Researchers are very eager to safely store their data. | Renate Mattiszik
Where and how do researchers best store their research data during their research project? How can they best deal with backups and version management? How can they exchange research data with others? How can they protect research data against accidental loss and against unauthorised manipulation? In this section, we give a general overview of the possibilities.
The challenges of data storage
The two infographics The evolution of data storage (GoCanvas, 2014) and The history of digital storage (Mashable, 2011) provide good insight into the transience of storage media, the carriers of information. Perhaps a researcher once thought he or she was doing a good job by backing up the research data on a USB stick, but how long will these storage media still exist? Will you be able to retrieve the data stored on such a stick later on? For example, not all laptops still have a USB port. And if a researcher does succeed in retrieving the data from such a stick, can it still be read by the software which is used at that moment? And how do you prevent data from being lost altogether? There are plenty of data horror stories that clearly illustrate the risk of data loss (Pinboard, n.d.).
Research data can become unreadable in roughly two ways:
Loss of bits
The quality of the data carrier deteriorates to such an extent that the bits - the order of zeros and ones - spontaneously change. Informally this is also called bit rot. The loss of bits can, for example, occur due to a virus, fire, the accidental deletion of files, or the loss of files, but spontaneous bit rot also occurs over time.
To make sure that the order of zeros and ones remains intact, you can take the following measures (Netwerk Digitaal Erfgoed (n.d.), in Dutch):
- Maintaining on-site and off-site backups;
- Regularly performing a virus check;
- Copying files to new storage media;
- Regularly checking the data integrity with a checksum (Digital Preservation Handbook, n.d.).
Loss of rendering capability
Research data can no longer be rendered and displayed if the appropriate combination of the operating system, the hardware and the application no longer exists, can no longer be used or cannot be imitated. The following measures, for example, can be taken to limit the risk of the loss of rendering capability:
- Store data in open data formats;
- Store the software which was used or developed together with the documentation;
- Mimic outdated software and hardware environments so that old files can still be used. The latter strategy is called emulation and is a lot more complicated and expensive than the previous two.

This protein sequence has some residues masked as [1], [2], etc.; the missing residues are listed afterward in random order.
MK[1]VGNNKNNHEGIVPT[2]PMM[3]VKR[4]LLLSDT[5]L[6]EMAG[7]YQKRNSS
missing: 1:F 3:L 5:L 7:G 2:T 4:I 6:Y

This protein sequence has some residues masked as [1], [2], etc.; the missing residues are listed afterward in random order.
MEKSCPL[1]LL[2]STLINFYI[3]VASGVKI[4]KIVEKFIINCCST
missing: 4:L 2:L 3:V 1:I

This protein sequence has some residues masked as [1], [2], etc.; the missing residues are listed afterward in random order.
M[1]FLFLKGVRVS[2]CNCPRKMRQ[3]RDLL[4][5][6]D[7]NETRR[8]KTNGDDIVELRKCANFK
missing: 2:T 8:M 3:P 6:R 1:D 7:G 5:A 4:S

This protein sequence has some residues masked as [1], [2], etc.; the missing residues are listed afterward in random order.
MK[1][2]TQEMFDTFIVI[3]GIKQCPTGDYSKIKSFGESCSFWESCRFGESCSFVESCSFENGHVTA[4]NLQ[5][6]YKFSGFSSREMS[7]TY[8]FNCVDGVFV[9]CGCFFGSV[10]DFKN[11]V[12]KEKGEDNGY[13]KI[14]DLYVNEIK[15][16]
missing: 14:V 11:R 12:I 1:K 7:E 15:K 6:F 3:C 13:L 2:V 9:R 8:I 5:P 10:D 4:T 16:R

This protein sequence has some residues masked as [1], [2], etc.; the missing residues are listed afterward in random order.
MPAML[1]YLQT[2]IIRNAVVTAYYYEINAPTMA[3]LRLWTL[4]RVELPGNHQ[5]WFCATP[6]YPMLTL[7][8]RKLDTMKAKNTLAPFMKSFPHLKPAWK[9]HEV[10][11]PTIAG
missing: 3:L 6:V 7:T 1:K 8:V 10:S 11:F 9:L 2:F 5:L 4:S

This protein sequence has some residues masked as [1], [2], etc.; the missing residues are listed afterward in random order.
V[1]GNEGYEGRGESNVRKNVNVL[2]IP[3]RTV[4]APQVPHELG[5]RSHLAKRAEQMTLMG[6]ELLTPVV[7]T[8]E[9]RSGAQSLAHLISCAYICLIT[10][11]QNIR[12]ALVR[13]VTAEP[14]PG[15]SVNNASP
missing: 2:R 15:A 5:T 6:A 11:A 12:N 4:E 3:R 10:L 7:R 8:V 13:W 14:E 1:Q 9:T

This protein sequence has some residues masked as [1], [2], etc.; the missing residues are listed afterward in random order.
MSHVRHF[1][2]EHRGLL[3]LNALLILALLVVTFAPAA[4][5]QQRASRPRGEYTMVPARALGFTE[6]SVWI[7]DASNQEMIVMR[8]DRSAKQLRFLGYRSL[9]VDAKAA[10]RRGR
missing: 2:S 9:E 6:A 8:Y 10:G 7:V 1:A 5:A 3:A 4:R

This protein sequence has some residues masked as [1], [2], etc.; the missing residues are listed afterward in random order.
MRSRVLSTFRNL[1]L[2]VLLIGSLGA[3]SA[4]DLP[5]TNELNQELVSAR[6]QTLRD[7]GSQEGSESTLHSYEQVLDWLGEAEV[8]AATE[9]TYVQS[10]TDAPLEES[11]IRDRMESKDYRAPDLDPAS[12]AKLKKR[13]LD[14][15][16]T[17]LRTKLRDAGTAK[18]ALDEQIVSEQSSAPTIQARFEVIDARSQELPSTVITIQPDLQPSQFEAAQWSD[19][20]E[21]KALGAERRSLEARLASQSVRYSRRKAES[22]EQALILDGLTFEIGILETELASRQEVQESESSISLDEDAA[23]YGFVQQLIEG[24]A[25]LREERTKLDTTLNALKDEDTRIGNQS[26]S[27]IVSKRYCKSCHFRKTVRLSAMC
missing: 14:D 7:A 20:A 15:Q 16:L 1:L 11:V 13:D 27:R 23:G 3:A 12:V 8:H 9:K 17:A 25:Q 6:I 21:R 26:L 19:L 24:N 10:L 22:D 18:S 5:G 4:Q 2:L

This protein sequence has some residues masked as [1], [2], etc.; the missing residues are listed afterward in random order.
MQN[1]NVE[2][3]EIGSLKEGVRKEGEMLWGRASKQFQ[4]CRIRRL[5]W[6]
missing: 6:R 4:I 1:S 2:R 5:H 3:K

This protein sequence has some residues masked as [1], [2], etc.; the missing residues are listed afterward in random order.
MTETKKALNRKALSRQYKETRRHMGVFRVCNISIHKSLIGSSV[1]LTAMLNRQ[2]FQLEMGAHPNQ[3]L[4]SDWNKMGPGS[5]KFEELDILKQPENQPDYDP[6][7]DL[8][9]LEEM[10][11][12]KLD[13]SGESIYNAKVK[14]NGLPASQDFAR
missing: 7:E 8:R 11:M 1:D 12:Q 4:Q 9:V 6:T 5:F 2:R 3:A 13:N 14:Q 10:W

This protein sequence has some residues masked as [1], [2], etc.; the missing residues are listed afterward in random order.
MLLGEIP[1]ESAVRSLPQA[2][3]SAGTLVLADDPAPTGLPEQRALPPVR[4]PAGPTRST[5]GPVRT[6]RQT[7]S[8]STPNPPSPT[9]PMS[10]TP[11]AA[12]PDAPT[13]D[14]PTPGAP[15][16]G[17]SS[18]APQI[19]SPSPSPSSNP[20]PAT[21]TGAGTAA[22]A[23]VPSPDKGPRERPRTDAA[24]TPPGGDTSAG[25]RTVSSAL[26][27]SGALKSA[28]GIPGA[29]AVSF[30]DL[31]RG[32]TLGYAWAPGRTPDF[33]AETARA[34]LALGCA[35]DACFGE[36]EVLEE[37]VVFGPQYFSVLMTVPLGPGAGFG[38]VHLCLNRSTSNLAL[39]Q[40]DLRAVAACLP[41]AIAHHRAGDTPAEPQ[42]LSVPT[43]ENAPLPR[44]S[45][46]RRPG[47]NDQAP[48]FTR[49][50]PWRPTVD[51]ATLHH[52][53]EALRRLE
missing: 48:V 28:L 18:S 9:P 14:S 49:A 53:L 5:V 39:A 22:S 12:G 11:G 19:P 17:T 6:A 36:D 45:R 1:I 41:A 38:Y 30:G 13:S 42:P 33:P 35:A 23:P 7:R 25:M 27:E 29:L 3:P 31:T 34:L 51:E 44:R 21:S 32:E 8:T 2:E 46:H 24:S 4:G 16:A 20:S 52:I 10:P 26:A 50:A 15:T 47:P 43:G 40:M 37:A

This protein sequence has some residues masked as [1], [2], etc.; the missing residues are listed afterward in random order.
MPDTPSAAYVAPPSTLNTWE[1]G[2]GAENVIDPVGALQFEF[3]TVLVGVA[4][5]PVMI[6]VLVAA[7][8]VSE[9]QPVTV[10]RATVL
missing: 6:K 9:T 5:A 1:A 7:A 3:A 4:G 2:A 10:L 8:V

Ricardo Seguel is one of the researchers (4TU.Centre for Research Data. n.d.) who - after his research - also archived his prototype software tool at 4TU.Centre for Research Data. In this way, he not only keeps his data readable, but other researchers can also repeat his experiments.
If you want to keep data readable and usable during research, it is important to think carefully about a storage strategy. The following questions are important:
- How large is the dataset?
- Is it about 'active' data?
- For what period of time should the dataset be stored?
- Should the software also be stored?
- Is it privacy-sensitive or confidential data?
- Who needs access when? Are these datasets that several researchers from several institutions should be able to work on?
- How often should the data be backed up?
- What precautions should be taken to protect the data against loss?
- Does the data have to be encrypted?
CESSDA has made an elaborate overview of the advantages and disadvantages of different types of storage solutions (CESSDA (n.d.a.)).
Options for data storage during research in the Netherlands
For the storage and backup of individual data during a research project, solutions are available on local (network)drives within most institutions. Often, however, researchers also want to share the data and/or collaborate on the data with others from outside their own institution. The illustration below shows a number of cross-institutional solutions used in the Netherlands, subdivided by the goal that researchers have for the data.
- Storing data
SURFDrive (SURF, n.d.a.) is used by many researchers in the Netherlands for personal storage.
- Working on data togehter
- Figshare for institutions
The University of Amsterdam (UvA) and the Amsterdam University of Applied Sciences (HvA) offer their researchers Figshare (UvA, 2017). Researchers can safely store their research data in a custom-made Figshare environment (Figshare, n.d.) and share it with other researchers during research. Upon completion of their research, they can use the same system to archive and publish their research data.